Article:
In the early stages of the training to become an independent ukiyo-e artist or at least climb up the hierarchy*, the student followed the style of his mentor closely**. A striking example of the transition from copying to integrating one’s own ideas is pictured below.
The first print was produced by Kitagawa Utamaro (1753-1806) and is one of the better known designs from one of his most successful books ‘Ehon karanishiki (Picture-book of Chinese Brocade)‘, issued 1802. The designs in these books are distinguished by a certain directness, with little added dialogue or unnecessary detail.
Woof, woof, woof!
We witness a couple outside under a shelter who are disturbed by a yelping bitch, and two pups. The only dialogue comes from the dog (‘Woof, woof, woof!’). Almost a decade later his pupil Kitagawa Utamaro II (d.1831) was apparently so fascinated by the design that he wanted to give it his own twist.
Like his mentor, Utamaro II also lets the scene take place outside, but in his image the environment is covered with a thick layer of snow. The dogs in his scene also seem more aggressive, as if they can attack at any moment, while the hostility of the mother dog in Utamaro’s version is only to defend her pups. The dialogue is also back with even 3 “text balloons”.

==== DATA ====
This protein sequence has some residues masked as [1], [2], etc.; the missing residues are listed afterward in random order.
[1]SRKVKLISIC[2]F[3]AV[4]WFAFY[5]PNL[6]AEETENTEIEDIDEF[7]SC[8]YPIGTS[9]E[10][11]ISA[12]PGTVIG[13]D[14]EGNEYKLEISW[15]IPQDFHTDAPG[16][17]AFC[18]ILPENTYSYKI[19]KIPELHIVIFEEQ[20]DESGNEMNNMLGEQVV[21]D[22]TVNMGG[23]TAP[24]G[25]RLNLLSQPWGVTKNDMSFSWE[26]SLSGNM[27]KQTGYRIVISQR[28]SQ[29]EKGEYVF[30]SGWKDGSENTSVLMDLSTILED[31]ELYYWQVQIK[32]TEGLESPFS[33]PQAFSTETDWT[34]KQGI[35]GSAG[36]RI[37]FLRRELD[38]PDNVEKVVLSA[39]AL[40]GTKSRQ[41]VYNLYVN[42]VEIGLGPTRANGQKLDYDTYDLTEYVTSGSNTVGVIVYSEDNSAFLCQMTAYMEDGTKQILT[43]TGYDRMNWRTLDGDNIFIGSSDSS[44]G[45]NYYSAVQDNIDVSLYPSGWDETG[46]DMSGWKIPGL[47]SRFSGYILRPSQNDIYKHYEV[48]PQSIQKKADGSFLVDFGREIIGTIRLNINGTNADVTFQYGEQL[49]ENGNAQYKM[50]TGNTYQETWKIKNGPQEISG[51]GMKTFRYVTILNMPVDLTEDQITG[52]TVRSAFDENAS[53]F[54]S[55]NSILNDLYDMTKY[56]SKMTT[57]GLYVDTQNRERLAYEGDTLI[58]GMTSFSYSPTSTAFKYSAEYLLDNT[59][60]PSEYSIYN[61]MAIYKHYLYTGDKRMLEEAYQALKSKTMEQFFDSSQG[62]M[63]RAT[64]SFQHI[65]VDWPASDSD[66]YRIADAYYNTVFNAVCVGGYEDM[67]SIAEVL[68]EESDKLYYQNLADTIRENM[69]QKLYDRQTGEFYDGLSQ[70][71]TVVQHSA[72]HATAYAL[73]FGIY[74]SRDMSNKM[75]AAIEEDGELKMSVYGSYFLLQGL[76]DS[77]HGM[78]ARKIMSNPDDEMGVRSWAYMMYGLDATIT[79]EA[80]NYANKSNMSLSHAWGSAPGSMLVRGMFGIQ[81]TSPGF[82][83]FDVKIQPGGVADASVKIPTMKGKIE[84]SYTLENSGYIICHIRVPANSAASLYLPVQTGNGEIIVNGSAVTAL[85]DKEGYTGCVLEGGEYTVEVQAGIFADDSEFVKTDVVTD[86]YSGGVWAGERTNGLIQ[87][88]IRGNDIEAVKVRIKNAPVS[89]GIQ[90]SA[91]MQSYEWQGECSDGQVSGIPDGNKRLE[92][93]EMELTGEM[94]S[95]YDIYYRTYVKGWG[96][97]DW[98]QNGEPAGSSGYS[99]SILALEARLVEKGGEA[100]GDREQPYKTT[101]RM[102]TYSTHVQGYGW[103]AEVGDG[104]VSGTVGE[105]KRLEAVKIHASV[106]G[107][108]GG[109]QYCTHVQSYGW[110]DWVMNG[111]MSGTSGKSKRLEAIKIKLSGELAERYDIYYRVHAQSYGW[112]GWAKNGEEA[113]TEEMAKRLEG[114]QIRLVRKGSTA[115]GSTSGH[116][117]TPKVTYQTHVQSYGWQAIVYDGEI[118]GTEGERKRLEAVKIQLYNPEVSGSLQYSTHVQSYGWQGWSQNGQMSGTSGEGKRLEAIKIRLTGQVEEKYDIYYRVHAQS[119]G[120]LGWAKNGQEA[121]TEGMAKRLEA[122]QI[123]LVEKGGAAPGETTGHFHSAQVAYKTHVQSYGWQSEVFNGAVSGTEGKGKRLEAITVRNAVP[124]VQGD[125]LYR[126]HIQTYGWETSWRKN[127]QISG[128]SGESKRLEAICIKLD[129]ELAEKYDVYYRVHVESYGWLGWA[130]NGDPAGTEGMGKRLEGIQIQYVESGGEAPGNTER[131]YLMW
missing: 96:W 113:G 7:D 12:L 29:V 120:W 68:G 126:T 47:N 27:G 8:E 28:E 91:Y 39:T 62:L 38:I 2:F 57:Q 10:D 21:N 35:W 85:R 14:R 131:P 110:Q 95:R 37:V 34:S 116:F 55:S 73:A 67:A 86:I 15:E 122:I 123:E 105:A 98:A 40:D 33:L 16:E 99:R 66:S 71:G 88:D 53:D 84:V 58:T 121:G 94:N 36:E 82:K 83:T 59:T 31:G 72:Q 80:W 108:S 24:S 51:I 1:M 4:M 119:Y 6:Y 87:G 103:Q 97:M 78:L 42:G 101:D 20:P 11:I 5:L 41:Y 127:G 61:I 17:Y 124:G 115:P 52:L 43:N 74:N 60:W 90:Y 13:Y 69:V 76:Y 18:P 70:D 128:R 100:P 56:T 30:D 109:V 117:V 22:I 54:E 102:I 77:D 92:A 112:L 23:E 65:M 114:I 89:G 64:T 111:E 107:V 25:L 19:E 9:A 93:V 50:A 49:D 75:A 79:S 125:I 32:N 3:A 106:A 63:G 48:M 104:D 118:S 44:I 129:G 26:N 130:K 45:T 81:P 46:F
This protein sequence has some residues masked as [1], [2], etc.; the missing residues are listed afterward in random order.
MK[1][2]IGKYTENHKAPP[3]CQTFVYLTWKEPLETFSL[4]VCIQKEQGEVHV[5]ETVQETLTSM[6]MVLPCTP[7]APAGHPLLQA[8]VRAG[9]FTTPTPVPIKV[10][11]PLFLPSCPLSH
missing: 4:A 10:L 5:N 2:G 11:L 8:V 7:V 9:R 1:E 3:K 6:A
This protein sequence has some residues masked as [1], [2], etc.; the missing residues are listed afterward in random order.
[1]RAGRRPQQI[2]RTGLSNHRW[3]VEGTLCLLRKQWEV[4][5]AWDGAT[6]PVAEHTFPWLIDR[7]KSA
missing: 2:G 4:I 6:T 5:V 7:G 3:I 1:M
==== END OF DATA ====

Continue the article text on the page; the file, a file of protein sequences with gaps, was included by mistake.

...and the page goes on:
Click HERE for more sensual art by Kitagawa Utamaro II….!!
*Students who studied at a particular school (such as for example the Utagawa school or Katsukawa school) were allowed to bear the name of the school when their skill was approved. Hence Utagawa Kunisada, Utagawa Kuniyoshi or Katsukawa Hokusai.
**Recently we obtained a scroll with several preliminary drawings, sketches and studies. This will be covered in an article in the near future.
What do you think about the visual homage of Kitagawa Utamaro II to his mentor? Leave your reaction in the comment box below…!!